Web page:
In Remembrance: John Holt

September 14, 2015, marks the 30th anniversary of John Holt’s death and I’ve been conflicted as to what to write about it. I wanted to mention his writing and how prescient he was at identifying the growth of school as a technocratic enterprise that tightly controls children and their behavior; how he recognized the deep educational value of free play and self-determination for children; how he noted how adult anxieties interfere too much with children’s development in school and out; how he turned away from reforming classroom schooling and focused his thoughts and work on the social contexts of learning and how education operates in society and our lives, not just in educational institutions. As I thought about this anniversary I went through various books and files for inspiration and I came across the documentary slide show we created for the Growing Without Schooling 20th anniversary conference in 1997. You can see the A Life Worth Living video on the GWS YouTube channel that I linked to this site.

We sold this as a DVD for a bit and then it went out of existence, so to speak, and I’m happy to bring it back to the public. Many of the photos and video snippets are online already, but I think they congeal into a unique story about John Holt's life and work in this presentation. John took many of the photos that you see and the cello playing at the beginning is by John, too. In writing the script I tried to use John's own words as much as possible, as well as his own voice from various recordings, to give an accurate picture of him as a person and how his vision and ideas for reforming education changed as he grappled with the realities of complacent institutions and adult resistance to viewing children as natural, eager learners.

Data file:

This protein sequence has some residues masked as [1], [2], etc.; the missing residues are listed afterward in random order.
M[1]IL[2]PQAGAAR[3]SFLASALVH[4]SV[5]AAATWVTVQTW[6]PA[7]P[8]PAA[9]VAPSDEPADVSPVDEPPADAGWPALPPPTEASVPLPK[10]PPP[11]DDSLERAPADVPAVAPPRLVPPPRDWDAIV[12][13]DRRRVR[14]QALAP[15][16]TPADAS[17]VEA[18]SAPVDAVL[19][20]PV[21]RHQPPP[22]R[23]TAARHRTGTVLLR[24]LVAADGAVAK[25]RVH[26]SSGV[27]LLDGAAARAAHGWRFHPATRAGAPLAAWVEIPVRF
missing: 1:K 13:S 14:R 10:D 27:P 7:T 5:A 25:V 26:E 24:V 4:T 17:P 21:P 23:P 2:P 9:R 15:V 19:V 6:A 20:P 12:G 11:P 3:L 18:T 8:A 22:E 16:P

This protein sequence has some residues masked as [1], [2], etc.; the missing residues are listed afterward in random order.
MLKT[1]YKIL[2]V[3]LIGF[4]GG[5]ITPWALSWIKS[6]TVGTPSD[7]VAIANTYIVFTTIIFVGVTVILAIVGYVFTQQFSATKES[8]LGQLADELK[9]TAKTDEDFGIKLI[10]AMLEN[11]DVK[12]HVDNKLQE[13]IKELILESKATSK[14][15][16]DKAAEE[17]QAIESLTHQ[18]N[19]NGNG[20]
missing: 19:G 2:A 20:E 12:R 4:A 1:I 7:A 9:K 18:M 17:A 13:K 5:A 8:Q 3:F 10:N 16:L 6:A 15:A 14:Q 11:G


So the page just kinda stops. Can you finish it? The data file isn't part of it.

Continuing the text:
Fortunately, I came across something George Dennison (The Lives of Children: The Story of the First Street School) wrote that captures my feelings and thoughts about John Holt today, and I’d like to share it with you. Dennison was one of John’s favorite writers about education, and a dear friend of his. He wrote this for us to read at John’s memorial service.

In the last weeks of his life John spent eight days with us at our home in Maine. Something happened one day that gave me a glimpse of the very heart of his life. He was so weak he could walk only a few steps at a time and with canes. It was beautiful weather. I took him driving to see the views from certain hills—long views of wooded slopes, fields, streams, our large river, and several ponds. Again and again he said, “How beautiful it is!” He was sitting beside me in the front seat. We drove on and he began to talk about his work. “It could be such a wonderful world,” he said, “such a wonderful place.” His body began to shake and he dropped his head, crying uncontrollably—but he kept talking through the sobs, his voice strained and thin. “It’s not as if we don’t know what to do,” he said, “We know exactly what to do, and it would work, it would work. They’re going to wreck it.”

We do all have feelings of this kind, but not many people, at the end of life, would feel this heartbroken passion for the world itself. It seemed to me that the deepest and most sustaining things in John’s character had been revealed in that moment. And like so much in his work they were rare and fine.

To learn more about John Holt’s life:

The Legacy of John Holt: A Man Who Genuinely Understood, Trusted, and Respected Children

Obituaries from TIME magazine, the NY Times, and the Boston Globe, as well as Holt’s curriculum vitae.

A Life Worth Living: Selected Letters of John Holt